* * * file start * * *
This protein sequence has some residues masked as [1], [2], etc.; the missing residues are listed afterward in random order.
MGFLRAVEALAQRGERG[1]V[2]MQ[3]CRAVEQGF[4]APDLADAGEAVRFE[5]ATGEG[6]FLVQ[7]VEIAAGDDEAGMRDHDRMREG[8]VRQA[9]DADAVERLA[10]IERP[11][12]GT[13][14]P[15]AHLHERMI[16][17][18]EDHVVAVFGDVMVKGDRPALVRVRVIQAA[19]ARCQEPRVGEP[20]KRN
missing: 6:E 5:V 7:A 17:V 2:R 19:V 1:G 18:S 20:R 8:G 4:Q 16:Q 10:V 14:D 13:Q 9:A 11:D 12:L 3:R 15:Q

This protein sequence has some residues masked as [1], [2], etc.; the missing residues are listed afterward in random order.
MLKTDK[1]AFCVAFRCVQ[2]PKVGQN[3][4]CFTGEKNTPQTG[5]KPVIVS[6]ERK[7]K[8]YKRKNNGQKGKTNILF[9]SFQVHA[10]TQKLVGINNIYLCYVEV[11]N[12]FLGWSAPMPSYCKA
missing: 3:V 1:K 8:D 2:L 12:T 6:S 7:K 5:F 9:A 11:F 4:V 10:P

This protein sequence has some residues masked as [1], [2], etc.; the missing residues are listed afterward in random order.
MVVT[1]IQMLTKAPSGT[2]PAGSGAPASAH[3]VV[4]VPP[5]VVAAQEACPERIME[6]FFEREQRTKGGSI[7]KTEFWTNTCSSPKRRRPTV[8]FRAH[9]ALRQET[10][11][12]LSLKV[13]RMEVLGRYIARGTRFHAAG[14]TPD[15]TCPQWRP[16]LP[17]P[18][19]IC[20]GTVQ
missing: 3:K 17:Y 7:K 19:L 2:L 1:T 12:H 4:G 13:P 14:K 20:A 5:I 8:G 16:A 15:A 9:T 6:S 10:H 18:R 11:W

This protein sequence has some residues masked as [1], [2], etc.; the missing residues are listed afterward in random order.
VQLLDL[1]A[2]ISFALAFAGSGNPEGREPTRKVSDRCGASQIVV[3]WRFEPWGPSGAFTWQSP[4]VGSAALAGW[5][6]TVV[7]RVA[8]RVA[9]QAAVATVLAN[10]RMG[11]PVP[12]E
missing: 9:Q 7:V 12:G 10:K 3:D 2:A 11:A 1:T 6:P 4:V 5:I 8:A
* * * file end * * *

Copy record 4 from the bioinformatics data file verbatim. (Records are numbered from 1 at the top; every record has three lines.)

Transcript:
This protein sequence has some residues masked as [1], [2], etc.; the missing residues are listed afterward in random order.
VQLLDL[1]A[2]ISFALAFAGSGNPEGREPTRKVSDRCGASQIVV[3]WRFEPWGPSGAFTWQSP[4]VGSAALAGW[5][6]TVV[7]RVA[8]RVA[9]QAAVATVLAN[10]RMG[11]PVP[12]E
missing: 9:Q 7:V 12:G 10:K 3:D 2:A 11:A 1:T 6:P 4:V 5:I 8:A